Meeting a Hiccup

In the language of mindfulness practice, we often talk about “meeting” this moment as it is. While the past and future frame this moment, meeting is being present to now, the only moment we have. I have encouraged others and myself to meet this moment in the form of a person, situation, or object with a sense of freshness and newness. By meeting, I have found curiosity and joy in the simplest aspects of my life, even a hiccup.

I believe that I am like most people and would not choose to have hiccups. I find them to be inconvenient, uncomfortable, frustrating, and even embarrassing. This past weekend I was able to practice with how to meet a hiccup. After a pleasant dinner with my wife and visiting parents, I met my first hiccup of the evening. I met it with a sense of surprise. I met my second hiccup with disappointment as I thought they were here to stay. I met the upcoming hiccups with a desire to control and stop. I pulled out my usual “remedies” and met with failure after failure. Eventually, a slice of cold watermelon and yet another glass of water seemed to yield a victory over the hiccups.

hiccupThe victory would not last, or should I say that it lasted long enough that I met my next hiccup at 2am with surprise, disappointment, and frustration all at once. In the middle of the night…that was just not fair. I met the next hiccups with force and tried to repeat my earlier “cure” without success. I walked around the house so as not to disturb my resting wife. I looked at the stars in the clear Vermont night sky. The hiccups persisted.

I thought about the “what” and “why “of hiccups and remembered facts about hiccups.  As a young boy I was fascinated with the Guinness Book of World Records. I recalled a record about the longest case of hiccups by a young girl in Austria or was it for sneezing and she lived in Germany? Either way, the hiccups continued, even after a half a dozen slices of cold watermelon and too many glasses of water. I chose to lie on the couch and to truly meet a hiccup for the first time, or better yet to meet this moment where hiccups were happening. I watched my body respond. I found the automatic process quite interesting as my diaphragm contracted again and again. I am not sure how many hiccups I met this way, as my mind calmed. At some point, my body softened, and the hiccups were gone again.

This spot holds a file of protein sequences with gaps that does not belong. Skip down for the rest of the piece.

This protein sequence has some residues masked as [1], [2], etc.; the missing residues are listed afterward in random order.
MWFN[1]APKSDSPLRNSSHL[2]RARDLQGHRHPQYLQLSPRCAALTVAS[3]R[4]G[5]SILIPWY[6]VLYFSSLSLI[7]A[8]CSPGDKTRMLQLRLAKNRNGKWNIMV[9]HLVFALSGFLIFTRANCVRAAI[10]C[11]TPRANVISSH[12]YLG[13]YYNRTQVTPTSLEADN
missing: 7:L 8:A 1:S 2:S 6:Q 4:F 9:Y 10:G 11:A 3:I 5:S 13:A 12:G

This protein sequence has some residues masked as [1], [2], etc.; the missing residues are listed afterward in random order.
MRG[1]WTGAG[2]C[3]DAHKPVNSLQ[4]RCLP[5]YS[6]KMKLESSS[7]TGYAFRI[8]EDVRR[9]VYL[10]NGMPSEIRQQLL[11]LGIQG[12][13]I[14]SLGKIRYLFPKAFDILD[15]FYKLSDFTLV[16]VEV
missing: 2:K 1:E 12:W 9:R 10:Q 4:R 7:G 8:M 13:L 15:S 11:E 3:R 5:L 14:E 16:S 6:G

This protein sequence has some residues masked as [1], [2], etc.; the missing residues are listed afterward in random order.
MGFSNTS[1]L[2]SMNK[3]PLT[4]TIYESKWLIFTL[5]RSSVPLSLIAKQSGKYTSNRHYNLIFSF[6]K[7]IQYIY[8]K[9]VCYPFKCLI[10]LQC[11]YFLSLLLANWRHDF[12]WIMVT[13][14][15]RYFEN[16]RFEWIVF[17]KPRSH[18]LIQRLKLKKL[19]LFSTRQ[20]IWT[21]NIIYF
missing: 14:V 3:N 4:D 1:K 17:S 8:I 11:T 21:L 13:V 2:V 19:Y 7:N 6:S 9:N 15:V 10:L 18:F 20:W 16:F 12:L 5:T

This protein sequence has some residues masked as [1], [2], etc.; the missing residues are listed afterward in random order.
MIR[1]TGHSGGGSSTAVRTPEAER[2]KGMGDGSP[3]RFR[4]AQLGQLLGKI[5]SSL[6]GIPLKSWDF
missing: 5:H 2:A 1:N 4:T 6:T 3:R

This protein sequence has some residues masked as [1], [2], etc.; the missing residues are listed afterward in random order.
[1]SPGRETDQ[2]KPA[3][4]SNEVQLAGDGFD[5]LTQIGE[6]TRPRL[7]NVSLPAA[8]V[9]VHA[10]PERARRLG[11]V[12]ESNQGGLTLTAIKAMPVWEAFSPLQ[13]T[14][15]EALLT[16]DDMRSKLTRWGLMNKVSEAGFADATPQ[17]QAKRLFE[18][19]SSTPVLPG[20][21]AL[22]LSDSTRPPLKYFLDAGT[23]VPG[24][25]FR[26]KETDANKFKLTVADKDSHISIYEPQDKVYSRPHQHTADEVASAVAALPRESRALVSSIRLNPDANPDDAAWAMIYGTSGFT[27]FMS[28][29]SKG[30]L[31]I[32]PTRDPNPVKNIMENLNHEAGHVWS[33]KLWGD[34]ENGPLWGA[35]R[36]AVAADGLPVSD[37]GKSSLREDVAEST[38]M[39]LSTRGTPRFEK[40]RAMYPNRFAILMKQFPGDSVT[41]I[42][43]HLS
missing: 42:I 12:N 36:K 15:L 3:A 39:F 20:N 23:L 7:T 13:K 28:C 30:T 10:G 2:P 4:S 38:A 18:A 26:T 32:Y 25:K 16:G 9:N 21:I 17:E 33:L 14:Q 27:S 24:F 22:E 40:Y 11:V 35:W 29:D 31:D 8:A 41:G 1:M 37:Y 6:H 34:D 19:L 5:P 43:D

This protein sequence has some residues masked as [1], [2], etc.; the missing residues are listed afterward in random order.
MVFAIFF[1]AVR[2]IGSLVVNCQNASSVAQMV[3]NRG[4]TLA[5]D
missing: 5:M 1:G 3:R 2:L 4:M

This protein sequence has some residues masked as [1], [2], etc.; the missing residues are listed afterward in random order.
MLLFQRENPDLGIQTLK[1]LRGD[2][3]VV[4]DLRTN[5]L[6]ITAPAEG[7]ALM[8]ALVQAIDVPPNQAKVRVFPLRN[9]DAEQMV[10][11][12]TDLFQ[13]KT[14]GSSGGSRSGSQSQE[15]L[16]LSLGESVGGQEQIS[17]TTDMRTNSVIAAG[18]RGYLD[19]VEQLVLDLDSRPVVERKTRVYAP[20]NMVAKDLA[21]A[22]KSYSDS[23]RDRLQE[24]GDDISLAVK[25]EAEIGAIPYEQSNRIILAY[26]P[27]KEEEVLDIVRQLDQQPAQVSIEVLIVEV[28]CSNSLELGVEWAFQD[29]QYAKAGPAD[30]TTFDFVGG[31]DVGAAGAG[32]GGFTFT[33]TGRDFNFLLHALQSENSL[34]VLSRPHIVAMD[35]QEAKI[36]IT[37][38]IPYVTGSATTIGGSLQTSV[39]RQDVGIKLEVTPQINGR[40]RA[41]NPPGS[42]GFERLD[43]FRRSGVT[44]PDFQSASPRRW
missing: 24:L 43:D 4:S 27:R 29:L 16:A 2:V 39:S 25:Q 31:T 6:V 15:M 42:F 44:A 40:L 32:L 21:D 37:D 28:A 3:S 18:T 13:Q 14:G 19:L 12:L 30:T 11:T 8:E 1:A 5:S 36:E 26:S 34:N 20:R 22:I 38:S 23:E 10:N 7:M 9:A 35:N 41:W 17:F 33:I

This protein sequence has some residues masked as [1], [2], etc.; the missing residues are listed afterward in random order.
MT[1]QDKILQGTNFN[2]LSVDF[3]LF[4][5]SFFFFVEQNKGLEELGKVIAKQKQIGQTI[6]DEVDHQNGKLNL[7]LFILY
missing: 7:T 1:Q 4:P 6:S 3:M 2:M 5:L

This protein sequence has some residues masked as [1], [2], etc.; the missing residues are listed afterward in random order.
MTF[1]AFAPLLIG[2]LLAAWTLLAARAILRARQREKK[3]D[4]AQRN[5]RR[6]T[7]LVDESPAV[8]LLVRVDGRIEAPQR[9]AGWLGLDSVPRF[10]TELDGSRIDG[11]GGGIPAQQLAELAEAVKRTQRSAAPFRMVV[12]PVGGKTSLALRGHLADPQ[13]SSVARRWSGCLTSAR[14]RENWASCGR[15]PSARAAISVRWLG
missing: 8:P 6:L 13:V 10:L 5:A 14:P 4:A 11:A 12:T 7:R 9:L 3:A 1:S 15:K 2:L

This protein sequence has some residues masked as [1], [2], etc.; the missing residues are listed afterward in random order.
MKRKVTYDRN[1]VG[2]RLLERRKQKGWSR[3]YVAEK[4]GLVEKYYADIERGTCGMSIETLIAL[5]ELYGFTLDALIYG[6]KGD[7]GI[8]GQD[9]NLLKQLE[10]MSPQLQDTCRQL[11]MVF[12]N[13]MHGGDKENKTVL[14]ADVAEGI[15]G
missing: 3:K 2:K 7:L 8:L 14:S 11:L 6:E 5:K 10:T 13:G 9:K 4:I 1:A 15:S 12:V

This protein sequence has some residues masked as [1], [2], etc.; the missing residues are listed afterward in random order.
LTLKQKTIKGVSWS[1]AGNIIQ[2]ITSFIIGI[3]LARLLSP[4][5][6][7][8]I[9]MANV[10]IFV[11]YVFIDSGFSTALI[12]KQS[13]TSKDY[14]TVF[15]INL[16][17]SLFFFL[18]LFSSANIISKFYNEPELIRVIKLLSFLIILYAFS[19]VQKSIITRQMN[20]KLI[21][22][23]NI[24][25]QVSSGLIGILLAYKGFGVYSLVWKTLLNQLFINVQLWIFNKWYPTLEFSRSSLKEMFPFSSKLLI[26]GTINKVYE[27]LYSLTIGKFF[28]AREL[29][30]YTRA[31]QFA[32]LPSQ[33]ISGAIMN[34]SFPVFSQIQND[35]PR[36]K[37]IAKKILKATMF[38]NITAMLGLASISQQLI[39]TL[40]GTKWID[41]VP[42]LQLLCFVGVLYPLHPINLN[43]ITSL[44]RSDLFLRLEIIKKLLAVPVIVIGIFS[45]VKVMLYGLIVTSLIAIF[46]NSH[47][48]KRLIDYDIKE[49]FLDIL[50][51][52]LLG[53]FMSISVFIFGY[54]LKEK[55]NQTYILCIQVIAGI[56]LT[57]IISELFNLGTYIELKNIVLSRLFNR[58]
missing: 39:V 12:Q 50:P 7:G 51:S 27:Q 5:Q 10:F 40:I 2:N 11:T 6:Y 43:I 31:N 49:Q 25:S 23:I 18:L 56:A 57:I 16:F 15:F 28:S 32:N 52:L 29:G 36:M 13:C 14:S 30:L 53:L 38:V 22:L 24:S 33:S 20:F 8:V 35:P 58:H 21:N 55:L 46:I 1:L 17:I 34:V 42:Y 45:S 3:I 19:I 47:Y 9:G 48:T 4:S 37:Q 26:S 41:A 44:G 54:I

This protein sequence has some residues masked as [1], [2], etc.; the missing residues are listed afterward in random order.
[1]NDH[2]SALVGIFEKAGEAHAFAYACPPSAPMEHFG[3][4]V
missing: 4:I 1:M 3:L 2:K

I never thought I could learn anything from a hiccup and yet I did by simply meeting this moment. For me, meeting this moment is an ongoing life lesson.


Posted in Mind and Body in Harmony


  1. Trish says:

    Just a note of concern here. Hiccups, particularly if they are persistent, can be a symptom of other health issues including heart disease. It can be a symptom or even the only symptom of a heart attack. People need to know this so that they can seek medical attention before it is too late!

    • Paul Galvin says:

      Hello Trish,

      Thank you for your shared information. Mindfulness and MBSR specifically, promotes self care and compassion. I hope that we all “listen” to our bodies and address our needs instead of “pushing through” or dissociating from our physical sensations and symptoms. Again, thank you for your shared information and may the combination of mindfulness practice and health knowledge allow us to best care for ourselves.

      All my best,

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